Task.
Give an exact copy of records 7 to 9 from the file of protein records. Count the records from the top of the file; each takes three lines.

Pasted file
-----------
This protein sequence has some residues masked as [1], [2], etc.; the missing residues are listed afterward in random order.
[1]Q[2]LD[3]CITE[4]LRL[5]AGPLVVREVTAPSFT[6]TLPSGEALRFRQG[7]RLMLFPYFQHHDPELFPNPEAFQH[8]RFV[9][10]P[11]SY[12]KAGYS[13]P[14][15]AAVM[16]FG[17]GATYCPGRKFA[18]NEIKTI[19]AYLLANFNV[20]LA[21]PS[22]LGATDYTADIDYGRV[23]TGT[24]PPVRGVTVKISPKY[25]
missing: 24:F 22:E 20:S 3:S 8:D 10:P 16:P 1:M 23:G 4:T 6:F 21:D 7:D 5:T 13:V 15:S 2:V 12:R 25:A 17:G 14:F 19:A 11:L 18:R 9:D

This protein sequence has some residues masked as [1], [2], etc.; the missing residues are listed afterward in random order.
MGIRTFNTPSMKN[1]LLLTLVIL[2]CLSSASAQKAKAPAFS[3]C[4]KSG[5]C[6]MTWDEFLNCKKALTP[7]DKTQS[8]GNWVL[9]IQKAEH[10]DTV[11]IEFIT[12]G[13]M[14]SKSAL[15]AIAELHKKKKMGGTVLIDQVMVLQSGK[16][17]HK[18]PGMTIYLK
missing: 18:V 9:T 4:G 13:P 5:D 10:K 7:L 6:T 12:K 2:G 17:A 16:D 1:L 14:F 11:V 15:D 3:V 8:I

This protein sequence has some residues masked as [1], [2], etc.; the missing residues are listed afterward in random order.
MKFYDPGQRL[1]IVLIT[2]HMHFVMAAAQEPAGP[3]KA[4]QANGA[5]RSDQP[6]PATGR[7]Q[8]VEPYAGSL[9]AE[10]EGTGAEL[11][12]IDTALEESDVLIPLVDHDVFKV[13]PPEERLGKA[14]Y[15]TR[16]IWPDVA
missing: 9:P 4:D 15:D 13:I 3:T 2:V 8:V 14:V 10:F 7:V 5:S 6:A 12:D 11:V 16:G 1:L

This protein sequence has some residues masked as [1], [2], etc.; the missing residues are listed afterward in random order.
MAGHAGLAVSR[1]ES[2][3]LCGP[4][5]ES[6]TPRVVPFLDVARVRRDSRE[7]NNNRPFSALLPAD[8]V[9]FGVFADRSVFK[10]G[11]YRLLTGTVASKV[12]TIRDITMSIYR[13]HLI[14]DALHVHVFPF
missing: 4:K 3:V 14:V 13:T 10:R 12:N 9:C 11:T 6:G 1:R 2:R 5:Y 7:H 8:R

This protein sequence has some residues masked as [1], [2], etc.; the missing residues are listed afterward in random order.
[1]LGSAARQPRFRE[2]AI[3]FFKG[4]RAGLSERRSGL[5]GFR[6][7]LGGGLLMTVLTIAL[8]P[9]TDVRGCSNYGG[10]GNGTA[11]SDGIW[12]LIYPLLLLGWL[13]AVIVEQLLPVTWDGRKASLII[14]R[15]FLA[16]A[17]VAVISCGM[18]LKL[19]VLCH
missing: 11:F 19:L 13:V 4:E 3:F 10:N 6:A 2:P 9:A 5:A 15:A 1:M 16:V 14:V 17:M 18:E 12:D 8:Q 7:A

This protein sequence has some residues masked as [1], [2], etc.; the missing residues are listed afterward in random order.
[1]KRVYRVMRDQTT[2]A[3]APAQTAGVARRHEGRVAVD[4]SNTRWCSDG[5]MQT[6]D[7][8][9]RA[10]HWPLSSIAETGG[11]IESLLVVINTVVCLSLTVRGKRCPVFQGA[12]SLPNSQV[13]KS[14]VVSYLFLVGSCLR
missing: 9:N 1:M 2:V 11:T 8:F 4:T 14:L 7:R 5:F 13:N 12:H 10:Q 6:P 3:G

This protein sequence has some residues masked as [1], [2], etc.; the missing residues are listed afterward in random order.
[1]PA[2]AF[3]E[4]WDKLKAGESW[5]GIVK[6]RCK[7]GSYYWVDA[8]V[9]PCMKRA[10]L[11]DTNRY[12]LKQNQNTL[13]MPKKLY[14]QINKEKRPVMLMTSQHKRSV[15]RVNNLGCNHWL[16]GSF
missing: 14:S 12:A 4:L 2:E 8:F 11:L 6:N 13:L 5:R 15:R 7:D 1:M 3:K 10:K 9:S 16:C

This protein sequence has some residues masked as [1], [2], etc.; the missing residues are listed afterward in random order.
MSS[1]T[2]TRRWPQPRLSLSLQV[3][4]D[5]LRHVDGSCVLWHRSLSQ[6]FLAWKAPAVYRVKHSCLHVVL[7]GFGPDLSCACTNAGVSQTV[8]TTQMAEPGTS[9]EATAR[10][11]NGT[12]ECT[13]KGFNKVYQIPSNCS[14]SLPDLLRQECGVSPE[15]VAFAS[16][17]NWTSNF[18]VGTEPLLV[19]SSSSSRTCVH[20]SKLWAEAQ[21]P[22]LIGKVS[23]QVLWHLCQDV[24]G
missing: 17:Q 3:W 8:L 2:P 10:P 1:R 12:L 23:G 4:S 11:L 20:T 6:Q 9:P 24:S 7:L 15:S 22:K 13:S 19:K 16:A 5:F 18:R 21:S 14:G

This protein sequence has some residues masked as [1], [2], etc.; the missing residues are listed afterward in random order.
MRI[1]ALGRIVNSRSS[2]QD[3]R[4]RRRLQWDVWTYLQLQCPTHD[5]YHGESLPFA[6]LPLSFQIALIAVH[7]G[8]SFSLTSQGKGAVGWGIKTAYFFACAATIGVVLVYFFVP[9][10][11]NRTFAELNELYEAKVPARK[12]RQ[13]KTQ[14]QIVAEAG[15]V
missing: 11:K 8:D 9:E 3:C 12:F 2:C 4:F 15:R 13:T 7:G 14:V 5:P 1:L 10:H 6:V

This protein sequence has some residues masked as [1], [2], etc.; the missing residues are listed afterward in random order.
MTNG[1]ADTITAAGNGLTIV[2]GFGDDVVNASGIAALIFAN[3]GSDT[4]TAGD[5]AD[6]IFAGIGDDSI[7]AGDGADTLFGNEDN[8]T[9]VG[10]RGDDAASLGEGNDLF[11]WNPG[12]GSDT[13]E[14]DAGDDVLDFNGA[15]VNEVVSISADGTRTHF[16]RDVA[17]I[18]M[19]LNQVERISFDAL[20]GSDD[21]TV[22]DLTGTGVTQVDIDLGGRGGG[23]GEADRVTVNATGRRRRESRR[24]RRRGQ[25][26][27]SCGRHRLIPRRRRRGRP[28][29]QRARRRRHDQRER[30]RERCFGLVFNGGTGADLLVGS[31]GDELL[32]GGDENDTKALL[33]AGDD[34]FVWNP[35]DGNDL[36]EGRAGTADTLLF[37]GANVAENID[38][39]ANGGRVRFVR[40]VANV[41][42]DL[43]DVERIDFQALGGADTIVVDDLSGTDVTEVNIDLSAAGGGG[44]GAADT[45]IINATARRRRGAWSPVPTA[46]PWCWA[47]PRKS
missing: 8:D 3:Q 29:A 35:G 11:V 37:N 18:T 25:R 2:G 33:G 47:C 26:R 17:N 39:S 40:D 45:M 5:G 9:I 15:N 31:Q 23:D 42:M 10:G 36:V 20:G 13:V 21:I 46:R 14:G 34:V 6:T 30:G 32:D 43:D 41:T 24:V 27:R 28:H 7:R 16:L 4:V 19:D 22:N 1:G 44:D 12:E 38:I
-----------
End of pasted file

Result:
This protein sequence has some residues masked as [1], [2], etc.; the missing residues are listed afterward in random order.
[1]PA[2]AF[3]E[4]WDKLKAGESW[5]GIVK[6]RCK[7]GSYYWVDA[8]V[9]PCMKRA[10]L[11]DTNRY[12]LKQNQNTL[13]MPKKLY[14]QINKEKRPVMLMTSQHKRSV[15]RVNNLGCNHWL[16]GSF
missing: 14:S 12:A 4:L 2:E 8:F 11:L 6:N 13:L 5:R 15:R 7:D 1:M 3:K 10:K 9:S 16:C

This protein sequence has some residues masked as [1], [2], etc.; the missing residues are listed afterward in random order.
MSS[1]T[2]TRRWPQPRLSLSLQV[3][4]D[5]LRHVDGSCVLWHRSLSQ[6]FLAWKAPAVYRVKHSCLHVVL[7]GFGPDLSCACTNAGVSQTV[8]TTQMAEPGTS[9]EATAR[10][11]NGT[12]ECT[13]KGFNKVYQIPSNCS[14]SLPDLLRQECGVSPE[15]VAFAS[16][17]NWTSNF[18]VGTEPLLV[19]SSSSSRTCVH[20]SKLWAEAQ[21]P[22]LIGKVS[23]QVLWHLCQDV[24]G
missing: 17:Q 3:W 8:L 2:P 10:P 1:R 12:L 23:G 4:S 11:L 20:T 6:Q 9:P 24:S 7:L 15:S 22:K 13:S 19:K 16:A 5:F 18:R 21:S 14:G

This protein sequence has some residues masked as [1], [2], etc.; the missing residues are listed afterward in random order.
MRI[1]ALGRIVNSRSS[2]QD[3]R[4]RRRLQWDVWTYLQLQCPTHD[5]YHGESLPFA[6]LPLSFQIALIAVH[7]G[8]SFSLTSQGKGAVGWGIKTAYFFACAATIGVVLVYFFVP[9][10][11]NRTFAELNELYEAKVPARK[12]RQ[13]KTQ[14]QIVAEAG[15]V
missing: 11:K 8:D 9:E 3:C 12:F 2:C 4:F 15:R 13:T 7:G 14:V 5:P 1:L 10:H 6:V